A new Bill proposing heavy fines and other stringent measures on the gaming industry has been tabled in the National Assembly.
The Bill has significantly increased permit fees, fines, and jail terms for individuals flouting the Betting, Lottery and Gaming Act. This is a fresh bid by members of Parliament to contain the widespread gaming machines in towns and estates across the country.
The Bill tabled yesterday by the National Assembly Majority Leader Aden Duale for the first reading is under the Statute Law (Miscellaneous Amendments) Bill on the Betting, Lotteries and Gaming Act.
The proposed amendments add to the troubles of the gaming industry after the National Treasury raised the tax to a standard 50 per cent in the financial year 2017/2018.
Should it become law, individuals seeking licences and permits to run gaming businesses will have to pay the Betting Board Sh20 million as security instead of the current Sh40,000.
The owners of gaming machines risk losing the amount should their permits be cancelled for not abiding by the rules of the industry.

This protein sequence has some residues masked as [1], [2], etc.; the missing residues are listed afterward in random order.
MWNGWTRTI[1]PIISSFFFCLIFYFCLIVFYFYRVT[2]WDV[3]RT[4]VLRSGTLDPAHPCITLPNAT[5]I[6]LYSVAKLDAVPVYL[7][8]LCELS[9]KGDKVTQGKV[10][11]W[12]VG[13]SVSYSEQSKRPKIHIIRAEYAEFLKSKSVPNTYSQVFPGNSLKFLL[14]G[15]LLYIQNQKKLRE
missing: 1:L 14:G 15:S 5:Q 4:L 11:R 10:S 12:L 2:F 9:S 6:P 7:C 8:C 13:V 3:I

Those found using or have permitted the use of unauthorised gaming machines will pay a fine of Sh2 million or spent two years behind bars. This is up from Sh5,000 or six months in prison, according to the current Act.
Premise owners will also be slapped with similar fines should they be found to have allowed their buildings to be used for gaming with unauthorised machines.
The new regulations will further demand that not more than two gaming machines be for play in one building “or where different parts of a building are occupied by two or more different persons.”
Taking part in gaming in a public place or in an area to which the public has access will cost you a fine of Sh100,000 or one-year jail term.
And should you make a false declaration while making an application for or renewal of a permit, you will be liable to a fine not exceeding Sh500,000, up from the current Sh5,000.
The Bill is likely to occasion protest in the industry that is now struggling with high taxes amid stringent measures whose net effect will diminish the prospects of the now multi-billion sector. For others, especially parents whose children engage in gaming in the estates, this Bill will help to control the number of gaming machines.